Angels on Horseback

Posted: March 19, 2009 in Theatre & Event Reviews and Interviews

Director:  Peter Hayes

Cast:  Fiona du Plooy, Candice D’Arcy, Jamie Jupiter and Gene Kierman.

Review:  Astrid Stark

 

First published in The Business Report:  Weekender

http://www.businessday.co.za/weekender/article.aspx?ID=BD4A957265

 

Cowgirls don’t get the blues.

Fiona du Plooy and Candice D’Arcy are two raunchy, thigh-slapping, boot-scootin’ gal pals that take the audience for a wild Country and Western ride with a South African flavour.  The ‘angels’, as they are known, perform classics such as, These boots were made for walking and Texas Annie but they put their own devilishly delicious spin on it with deranged lyrics and romp-stomping choreography.  

Busta Rhymes and Cee-Lo’s popular hip-hop number, Don’tcha, gets a hilarious country twist that is an instant hit with the audience.  However Angels on Horseback is not your standard Country tribute show. The angels have written many of the songs themselves and they are purely South African.  The number, Ode to Ryk, has lyrics that has the female audience members squirming in their seats with delight as Du Plooy and D’Arcy fantasise about Ryk Neethling being served up on a silver plate.  We were all screeching in disgust when the angels sang of how they will always love Johannes, ‘even though your breath stinks of beer, and you have peanuts between your teeth’, to the tune of John Denver’s Rocky Mountain High.

Fiona du Plooy, who looks like the result of a collision between Jennifer Saunders and Bette Midler, has the kind of breasts that surely inspires men to write ballads.  They have a personality of their own and they are really another member of the cast.  They spill wildly from her dress, they jiggle joyfully to the raunchy numbers, and heave sorrowfully as du Plooy laments life as a singleton. Her voluptuous figure is severely contrasted by that of D’Arcy’s tall boyish figure which she whips around the stage showing off the magnificent Hip Hop designed dresses.  The effect of the two contrasting body shapes is a bit like a vision of Laurel and Hardy, or Absolutely Fabulous’ Patsy and Edwina, and the girls use it to great comic effect.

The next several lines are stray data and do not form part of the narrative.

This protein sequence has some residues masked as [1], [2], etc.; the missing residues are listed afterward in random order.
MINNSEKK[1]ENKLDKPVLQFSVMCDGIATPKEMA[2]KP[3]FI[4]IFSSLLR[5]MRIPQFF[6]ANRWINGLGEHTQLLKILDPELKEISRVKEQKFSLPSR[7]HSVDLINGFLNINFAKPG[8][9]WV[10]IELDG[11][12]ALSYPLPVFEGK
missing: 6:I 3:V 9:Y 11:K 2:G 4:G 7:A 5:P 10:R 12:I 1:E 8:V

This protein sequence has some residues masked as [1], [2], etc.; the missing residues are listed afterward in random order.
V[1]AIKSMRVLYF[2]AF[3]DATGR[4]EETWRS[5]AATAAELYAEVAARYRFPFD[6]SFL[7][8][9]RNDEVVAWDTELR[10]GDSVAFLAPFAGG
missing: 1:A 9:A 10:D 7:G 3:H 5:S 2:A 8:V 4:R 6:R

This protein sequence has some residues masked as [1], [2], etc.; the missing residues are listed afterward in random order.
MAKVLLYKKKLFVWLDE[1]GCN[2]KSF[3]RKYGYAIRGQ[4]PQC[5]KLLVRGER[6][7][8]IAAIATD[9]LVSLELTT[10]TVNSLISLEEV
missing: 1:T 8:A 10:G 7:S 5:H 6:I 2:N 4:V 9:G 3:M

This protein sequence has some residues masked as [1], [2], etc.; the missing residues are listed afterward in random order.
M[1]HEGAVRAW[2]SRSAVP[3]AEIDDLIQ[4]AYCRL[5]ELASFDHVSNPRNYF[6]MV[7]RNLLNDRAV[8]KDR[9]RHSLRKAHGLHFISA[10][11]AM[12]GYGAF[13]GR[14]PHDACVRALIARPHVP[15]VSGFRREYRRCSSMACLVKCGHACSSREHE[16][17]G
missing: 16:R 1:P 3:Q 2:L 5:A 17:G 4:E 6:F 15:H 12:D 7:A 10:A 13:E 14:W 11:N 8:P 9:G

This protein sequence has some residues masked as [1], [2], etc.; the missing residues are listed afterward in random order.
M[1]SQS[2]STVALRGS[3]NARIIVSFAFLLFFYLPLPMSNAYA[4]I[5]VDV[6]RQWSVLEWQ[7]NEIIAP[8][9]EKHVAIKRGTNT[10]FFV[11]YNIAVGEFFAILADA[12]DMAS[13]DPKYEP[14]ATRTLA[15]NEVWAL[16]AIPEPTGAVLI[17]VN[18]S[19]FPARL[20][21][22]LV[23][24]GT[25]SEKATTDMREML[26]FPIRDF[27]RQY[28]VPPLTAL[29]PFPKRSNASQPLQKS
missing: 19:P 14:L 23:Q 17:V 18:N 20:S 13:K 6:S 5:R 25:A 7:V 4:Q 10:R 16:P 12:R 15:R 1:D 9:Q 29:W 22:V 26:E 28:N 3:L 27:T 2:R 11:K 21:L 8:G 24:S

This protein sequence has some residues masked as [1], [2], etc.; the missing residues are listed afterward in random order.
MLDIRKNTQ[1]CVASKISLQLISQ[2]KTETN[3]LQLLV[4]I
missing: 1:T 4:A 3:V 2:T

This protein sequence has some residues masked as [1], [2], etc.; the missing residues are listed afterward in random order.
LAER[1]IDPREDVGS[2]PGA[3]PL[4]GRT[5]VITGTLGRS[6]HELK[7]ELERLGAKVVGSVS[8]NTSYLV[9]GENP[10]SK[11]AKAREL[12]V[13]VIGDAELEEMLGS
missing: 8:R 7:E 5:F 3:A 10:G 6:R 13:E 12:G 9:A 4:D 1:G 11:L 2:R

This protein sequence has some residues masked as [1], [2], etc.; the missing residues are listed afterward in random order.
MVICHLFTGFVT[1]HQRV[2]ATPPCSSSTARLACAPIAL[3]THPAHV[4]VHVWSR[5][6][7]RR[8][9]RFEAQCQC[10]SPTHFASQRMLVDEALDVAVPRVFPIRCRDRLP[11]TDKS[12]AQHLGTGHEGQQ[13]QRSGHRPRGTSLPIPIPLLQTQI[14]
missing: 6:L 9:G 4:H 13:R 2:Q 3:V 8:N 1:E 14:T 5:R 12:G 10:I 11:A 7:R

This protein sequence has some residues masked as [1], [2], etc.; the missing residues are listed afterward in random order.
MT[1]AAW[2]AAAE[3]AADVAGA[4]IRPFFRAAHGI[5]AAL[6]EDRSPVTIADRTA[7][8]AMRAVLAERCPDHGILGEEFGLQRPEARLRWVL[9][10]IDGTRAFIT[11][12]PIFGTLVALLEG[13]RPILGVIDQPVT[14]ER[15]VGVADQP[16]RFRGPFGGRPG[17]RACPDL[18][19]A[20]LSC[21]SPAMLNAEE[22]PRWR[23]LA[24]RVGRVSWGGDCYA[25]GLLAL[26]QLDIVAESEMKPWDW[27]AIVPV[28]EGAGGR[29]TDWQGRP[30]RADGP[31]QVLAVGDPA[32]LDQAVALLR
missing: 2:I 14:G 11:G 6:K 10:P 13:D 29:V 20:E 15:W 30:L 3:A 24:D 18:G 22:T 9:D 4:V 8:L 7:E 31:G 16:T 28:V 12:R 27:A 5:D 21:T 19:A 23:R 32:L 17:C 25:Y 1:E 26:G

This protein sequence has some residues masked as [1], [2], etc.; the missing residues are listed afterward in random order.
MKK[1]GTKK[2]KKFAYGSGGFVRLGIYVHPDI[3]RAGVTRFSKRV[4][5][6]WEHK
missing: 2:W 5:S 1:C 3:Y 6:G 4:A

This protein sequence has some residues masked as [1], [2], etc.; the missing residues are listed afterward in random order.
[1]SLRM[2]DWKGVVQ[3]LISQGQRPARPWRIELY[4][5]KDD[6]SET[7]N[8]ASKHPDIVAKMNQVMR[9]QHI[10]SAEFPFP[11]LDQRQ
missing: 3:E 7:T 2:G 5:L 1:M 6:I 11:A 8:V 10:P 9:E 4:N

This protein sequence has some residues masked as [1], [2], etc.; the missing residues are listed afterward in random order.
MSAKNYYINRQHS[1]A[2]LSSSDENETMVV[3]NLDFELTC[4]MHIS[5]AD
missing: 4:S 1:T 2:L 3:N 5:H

The cast of Angels on Horseback

It’s not all eye-candy for boys only.  The handsome Jamie Jupiter and Gene Kierman accompany Plooy and D’Arcy on stage as music makers.  The two men, whose combined background is more musical than theatrical, play the guitar, French horn, harmonica and drums with great skill and dry humour.  Country music lends itself to irony and the cast of Angels on Horseback ooze just the right amount of comical tragedy to illustrate the pains of misplaced affection and the labour of undying love. 

Gene Kierman does an interesting version of Dolly Parton’s, I will always love you.  Kierman is handsome in that early Clint Eastwood-rough-and-tumble sort of way.  His serious, almost humourless, character is the very vision of a cowboy that has been wronged by his lady-friend. Apart from his sizzling good looks, Kierman is also a very deft musician and he has a soulful voice.

Du Plooy and D’Arcy’s voices harmonises beautifully for most of the performance, though at times they teeter a little off-key, and they are not always as strong as they should be.  You want to forgive them this little inconsistency as the show they put on is so beautifully choreographed.

Both women are veteran performers of Theatresports, Cape Town’s longest running comedy and improve show.  At last Sunday’s Fleur du Cap Theatre Awards, Theatresports walked away with the People’s Choice award and the Innovation in Theatre award.  Du Plooy choreographed Not the Midnight Mass which received the Best Performance in a Revue or Cabaret award. 

D’Arcy is rapidly establishing herself as a film actress and has starred in Faith Like Potatoes, Hansie, and Song for 3 Women.  D’Arcy and Du Plooy co-wrote and produced Angels on Horseback which is set to gain a cult following.

Some of the lyrics are a bit risqué and the musical is therefore not suited to a young audience.  However, if you enjoy a bit of dirty dancing, and if you are ok with releasing you inner hillbilly, you will enjoy this night out.

At R85 per ticket, the performance is good value for money and if you go a bit earlier you can get a bite to eat at On Broadway’s restaurant where the service is great and the wine always chilled.  

Angels on Horseback runs until 21 March.


END

 

 

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